Hermine continued its east-northeastward track overnight, bringing it to the eastern side of the NHC’s ‘cone of uncertainty’. Although the effects from Hermine along the coast will be less significant for large swaths of The Mid Atlantic and southwestern New England, Hermine still poses a threat to life and property.
Labor Day Weekend is normally a time when people go to the beaches to celebrate the unofficial end of summer, but rip currents, high waves, and high winds from Atlantic City to Boston may put a damper on your plans. Along with this, expect there to be wind gusts high enough to bring down some large branches and trees, especially on Monday, bringing up the potential for some spotty power outages.
For more information on Hermine, visit our Tropical Cyclones page and check for official information at hurricanes.gov and weather.gov.
The National Weather Service in Upton, New York has issued Tropical Storm Warnings for locations across The Tri-State Area. Storm Surge Watches and Warnings are also in effect.
Sustained winds in excess of 40-60 MPH are possible with this storm from New Jersey to Connecticut, creating the potential for widespread power outages, blocked roads, and high waves. The National Hurricane Center is expecting a storm surge of anywhere between 1 and 8 feet depending on the location, especially on the south facing shores of Long Island. Now is the time to act! Make sure you have a 3 day supply of food and water as well as flashlights, a weather radio, and portable batteries if at all possible. If evacuations are ordered for your area, do not hesitate to leave. The potential track for this storm remains somewhat uncertain, so please stay informed over the following several days. Official information may be found at hurricanes.gov (NHC), and at weather.gov (NWS).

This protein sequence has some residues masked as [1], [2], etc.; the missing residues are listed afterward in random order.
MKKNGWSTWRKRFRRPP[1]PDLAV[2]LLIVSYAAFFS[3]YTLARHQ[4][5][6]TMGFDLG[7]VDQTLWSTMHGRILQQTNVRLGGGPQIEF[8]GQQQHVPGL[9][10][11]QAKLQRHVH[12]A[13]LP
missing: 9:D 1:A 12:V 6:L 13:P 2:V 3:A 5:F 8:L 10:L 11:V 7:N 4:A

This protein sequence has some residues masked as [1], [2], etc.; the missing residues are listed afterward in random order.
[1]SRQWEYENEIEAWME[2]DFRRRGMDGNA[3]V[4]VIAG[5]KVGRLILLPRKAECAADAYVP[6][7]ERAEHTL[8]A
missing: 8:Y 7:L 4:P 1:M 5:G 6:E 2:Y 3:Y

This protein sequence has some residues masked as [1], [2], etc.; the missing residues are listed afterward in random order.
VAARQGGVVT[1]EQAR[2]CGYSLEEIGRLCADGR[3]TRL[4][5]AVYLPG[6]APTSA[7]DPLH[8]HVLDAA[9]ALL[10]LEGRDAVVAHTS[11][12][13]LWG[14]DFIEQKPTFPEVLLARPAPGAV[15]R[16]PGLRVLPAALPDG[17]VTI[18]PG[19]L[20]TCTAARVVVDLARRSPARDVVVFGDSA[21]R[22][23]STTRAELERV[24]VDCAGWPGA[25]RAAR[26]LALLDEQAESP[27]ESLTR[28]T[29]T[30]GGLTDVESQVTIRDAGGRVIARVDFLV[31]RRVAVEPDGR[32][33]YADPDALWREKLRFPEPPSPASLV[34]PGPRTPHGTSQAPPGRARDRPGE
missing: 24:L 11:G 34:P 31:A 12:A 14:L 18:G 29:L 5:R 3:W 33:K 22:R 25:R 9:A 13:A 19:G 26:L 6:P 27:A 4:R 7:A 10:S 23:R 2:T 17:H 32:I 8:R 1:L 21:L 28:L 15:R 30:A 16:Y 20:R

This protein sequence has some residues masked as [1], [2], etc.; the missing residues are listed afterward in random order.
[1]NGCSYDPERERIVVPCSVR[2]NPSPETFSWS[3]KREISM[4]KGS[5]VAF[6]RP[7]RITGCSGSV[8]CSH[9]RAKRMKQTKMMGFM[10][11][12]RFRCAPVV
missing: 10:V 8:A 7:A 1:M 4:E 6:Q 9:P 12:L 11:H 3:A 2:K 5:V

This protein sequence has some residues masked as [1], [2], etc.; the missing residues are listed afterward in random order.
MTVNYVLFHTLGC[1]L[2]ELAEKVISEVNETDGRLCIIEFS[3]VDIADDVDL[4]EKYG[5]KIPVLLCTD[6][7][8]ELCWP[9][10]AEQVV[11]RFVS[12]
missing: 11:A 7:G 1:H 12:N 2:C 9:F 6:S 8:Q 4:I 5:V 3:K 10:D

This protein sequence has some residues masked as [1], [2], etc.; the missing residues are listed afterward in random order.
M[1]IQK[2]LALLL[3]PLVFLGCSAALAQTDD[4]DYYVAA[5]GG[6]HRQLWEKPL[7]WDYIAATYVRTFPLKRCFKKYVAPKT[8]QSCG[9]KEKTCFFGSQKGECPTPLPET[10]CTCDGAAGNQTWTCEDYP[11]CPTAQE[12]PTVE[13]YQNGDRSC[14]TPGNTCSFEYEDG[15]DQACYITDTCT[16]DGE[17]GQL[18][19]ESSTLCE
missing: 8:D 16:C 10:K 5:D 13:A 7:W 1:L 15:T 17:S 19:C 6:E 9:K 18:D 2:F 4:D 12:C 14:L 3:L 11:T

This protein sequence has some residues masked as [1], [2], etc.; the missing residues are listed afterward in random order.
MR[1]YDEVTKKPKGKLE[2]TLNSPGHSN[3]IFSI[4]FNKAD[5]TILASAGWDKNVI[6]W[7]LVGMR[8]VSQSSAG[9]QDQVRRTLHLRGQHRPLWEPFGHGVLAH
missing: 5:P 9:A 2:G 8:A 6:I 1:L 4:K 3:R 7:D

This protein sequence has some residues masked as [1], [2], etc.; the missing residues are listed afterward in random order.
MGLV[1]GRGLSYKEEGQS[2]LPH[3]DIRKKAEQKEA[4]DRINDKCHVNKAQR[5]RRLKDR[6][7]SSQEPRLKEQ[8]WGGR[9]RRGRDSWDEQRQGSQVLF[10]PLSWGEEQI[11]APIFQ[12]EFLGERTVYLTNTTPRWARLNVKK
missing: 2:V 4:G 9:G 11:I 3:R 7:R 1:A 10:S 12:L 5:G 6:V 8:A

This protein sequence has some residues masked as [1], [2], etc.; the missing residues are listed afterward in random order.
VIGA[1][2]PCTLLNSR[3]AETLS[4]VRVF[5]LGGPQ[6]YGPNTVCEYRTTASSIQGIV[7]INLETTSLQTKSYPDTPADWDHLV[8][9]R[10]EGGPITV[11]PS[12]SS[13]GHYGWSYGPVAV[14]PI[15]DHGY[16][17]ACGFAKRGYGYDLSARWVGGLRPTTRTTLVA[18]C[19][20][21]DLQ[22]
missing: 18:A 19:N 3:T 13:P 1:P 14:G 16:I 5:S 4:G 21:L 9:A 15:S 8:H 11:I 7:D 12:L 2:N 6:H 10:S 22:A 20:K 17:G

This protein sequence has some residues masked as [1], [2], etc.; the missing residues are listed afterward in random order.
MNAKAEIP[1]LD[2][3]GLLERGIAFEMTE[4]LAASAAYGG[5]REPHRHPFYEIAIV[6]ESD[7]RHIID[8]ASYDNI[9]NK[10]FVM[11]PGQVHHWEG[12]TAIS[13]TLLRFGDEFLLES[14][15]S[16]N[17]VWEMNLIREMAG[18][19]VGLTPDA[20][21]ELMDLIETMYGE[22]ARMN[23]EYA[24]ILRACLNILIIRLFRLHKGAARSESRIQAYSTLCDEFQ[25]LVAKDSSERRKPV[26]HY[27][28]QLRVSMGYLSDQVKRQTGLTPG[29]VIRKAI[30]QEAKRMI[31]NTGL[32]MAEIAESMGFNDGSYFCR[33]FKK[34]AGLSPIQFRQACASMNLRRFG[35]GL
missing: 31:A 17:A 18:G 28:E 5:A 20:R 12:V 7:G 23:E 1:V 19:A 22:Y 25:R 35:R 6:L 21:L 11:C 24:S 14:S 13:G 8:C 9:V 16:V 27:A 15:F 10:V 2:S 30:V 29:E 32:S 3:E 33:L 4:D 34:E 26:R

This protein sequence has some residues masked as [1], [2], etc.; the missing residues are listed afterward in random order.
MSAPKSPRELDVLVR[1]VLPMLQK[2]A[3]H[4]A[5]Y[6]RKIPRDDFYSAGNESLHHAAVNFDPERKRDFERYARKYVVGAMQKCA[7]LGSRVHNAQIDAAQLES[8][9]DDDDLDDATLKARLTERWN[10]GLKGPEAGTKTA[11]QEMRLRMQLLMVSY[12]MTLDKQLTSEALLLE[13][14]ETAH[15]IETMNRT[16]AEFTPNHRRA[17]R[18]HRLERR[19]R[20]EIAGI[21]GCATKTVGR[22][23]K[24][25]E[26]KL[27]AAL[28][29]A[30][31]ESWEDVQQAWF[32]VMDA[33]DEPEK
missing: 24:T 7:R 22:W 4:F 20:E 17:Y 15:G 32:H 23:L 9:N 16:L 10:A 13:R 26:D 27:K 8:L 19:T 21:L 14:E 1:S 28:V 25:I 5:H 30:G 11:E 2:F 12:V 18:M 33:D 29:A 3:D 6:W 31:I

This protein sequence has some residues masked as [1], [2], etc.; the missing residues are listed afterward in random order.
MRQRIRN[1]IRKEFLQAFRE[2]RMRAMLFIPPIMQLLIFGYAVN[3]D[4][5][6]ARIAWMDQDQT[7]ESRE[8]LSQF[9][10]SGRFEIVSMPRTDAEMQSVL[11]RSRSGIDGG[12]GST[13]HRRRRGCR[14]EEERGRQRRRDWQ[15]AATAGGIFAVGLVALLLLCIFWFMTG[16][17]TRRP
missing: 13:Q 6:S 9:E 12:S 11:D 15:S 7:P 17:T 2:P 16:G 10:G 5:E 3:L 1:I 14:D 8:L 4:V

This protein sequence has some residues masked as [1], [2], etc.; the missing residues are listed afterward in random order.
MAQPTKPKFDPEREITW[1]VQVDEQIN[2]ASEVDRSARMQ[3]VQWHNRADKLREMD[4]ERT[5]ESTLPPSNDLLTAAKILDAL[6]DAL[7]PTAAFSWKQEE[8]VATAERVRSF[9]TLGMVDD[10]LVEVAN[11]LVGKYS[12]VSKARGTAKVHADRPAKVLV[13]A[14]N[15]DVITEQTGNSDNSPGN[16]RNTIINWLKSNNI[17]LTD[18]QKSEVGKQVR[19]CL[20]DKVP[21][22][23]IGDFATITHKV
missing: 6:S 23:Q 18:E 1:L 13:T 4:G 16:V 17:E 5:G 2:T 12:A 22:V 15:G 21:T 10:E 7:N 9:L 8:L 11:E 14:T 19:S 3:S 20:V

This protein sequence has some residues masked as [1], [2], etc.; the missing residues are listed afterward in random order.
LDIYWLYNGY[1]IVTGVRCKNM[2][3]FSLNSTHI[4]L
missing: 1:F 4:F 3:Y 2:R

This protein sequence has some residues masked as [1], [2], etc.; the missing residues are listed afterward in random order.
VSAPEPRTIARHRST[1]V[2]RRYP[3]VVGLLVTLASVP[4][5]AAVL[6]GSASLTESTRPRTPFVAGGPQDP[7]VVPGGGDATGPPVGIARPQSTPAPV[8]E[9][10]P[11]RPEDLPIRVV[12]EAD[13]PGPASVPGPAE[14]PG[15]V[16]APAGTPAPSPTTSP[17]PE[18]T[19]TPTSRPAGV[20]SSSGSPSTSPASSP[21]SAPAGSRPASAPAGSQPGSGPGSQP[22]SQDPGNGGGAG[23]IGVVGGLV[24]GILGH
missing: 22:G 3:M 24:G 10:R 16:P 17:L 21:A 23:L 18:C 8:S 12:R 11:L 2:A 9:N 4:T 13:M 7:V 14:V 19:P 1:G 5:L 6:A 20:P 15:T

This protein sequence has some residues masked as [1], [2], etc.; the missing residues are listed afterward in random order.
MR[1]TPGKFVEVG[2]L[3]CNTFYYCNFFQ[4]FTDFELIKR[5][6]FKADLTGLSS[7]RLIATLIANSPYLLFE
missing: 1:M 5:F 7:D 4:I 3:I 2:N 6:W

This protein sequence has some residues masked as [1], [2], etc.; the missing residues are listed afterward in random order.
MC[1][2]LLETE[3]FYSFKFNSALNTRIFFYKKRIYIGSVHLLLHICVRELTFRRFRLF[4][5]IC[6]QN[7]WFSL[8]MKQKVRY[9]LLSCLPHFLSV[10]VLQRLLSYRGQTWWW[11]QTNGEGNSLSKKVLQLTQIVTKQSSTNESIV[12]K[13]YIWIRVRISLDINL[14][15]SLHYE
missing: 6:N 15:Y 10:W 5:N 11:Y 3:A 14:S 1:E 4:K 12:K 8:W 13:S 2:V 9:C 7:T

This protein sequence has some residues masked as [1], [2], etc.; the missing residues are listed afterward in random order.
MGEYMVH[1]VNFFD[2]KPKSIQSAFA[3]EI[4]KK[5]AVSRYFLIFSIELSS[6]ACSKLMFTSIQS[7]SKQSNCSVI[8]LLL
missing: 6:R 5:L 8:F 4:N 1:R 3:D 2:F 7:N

Hurricane Hermine will make history tonight as it will be the first storm of its status to make landfall in Florida in over a decade. Over the past week, what is now Hurricane Hermine went from being an area of exposed low-level circulation to what is now an organized storm capable of producing winds of 75 MPH as well as a storm surge of up to 8 feet on the coast. After impacting Florida tonight, the storm is expected to skirt the Southeast coast with winds exceeding 50 MPH before moving out over the waters off the Mid Atlantic coast. The following is an image from The NHC displaying the expected track of Hermine as well as current watches and warnings.
This storm poses a serious threat to both life and property and has the potential to affect millions across The East Coast. Please consult the National Weather Service at weather.gov for your local watches, warnings, and advisories.